The Divine Blessing Needed for Human Enterprises.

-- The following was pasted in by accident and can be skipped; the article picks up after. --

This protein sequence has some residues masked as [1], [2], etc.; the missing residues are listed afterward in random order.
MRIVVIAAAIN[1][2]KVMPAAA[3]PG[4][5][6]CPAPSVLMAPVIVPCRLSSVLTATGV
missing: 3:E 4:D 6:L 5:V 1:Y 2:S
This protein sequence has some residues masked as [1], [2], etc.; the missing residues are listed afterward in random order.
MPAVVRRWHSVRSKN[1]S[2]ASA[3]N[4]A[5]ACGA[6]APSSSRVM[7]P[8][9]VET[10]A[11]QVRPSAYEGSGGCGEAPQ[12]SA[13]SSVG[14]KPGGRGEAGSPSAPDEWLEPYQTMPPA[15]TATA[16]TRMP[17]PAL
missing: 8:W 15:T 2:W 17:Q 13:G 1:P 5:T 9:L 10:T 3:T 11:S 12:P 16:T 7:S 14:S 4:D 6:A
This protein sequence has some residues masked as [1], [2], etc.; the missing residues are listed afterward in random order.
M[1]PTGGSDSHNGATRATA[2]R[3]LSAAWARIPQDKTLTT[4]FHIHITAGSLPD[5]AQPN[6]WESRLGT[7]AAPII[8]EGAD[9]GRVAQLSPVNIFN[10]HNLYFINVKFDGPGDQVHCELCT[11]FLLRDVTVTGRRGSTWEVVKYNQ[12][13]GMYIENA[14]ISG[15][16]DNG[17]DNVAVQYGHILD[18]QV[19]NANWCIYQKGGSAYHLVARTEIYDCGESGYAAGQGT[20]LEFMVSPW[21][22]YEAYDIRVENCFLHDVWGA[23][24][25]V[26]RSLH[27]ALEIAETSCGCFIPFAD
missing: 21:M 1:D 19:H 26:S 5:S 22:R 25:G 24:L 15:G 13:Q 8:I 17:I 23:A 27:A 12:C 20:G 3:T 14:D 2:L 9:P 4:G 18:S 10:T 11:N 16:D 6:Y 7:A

A song of degrees for Solomon, a hymn written by him probably in connection with the building of the Temple, but applicable to all similar conditions of life, the believers realizing their dependence upon Jehovah in all things. V. 1. Except the Lord build the house, Himself watching over the erection of every building executed by men and prospering their labors, they labor in vain that build it, there being so many possibilities of failure if the blessing or consent of the Lord is missing; except the Lord keep the city, Himself the Watchman and Guardian prospering the precautionary measures of the citizens, the watchman waketh but in vain, no matter with what degree of faithfulness he applies himself to his appointed work. V. 2. It is vain, to no object and purpose, for you to rise up early, to sit up late, lengthening the day by artificial means, toiling and moiling with worry and care, always taking thought for this life and its needs, Matt. 6, 25-34, to eat the bread of sorrows, thinking only of the hardships connected with the obtaining of oneís daily bread; for so He giveth His beloved sleep, that is, while the believer reposes securely in Godís protection, free from trouble and care on account of his trust in the providence of his heavenly Father, the Lord prepares to reward this trust by giving him all that he needs for his own good, as a free reward of His kindness and mercy. This blessing of the Lord upon the believers is now set forth by an unusually evident example. V. 3. Lo, children are an heritage of the Lord, sons are bequeathed by the Lord as a special gift and blessing, and the fruit of the womb is His reward, given to parents as an evidence of His favor, this fact being stressed time and again in Scripture as a standing reproof to the many blind and foolish people of our days who enter into marriage only for selfish reasons and consider children an unwelcome burden. V. 4. As arrows, weapons of defense, are in the hand of a mighty man, so are children of the youth, begotten while the parents are still in the vigor of their age Gen. 37, 3, and therefore themselves grown to manhood and womanhood before the senile decline of the parents. V. 5. Happy is the man that hath his quiver full of them, to whom the Lord has granted a house full of children; they shall not be ashamed, they will not meet with disgrace, but they shall speak with the enemies in the gate, that is, in the place where business was transacted and differences were adjusted. Not only will children, if properly brought up, be a support of their parents when these have attained old age but they will also make it their business to protect the rights of their parents against al detractors - a beautiful picture serving as an admonition to both parents and children, an example which should be heeded far more.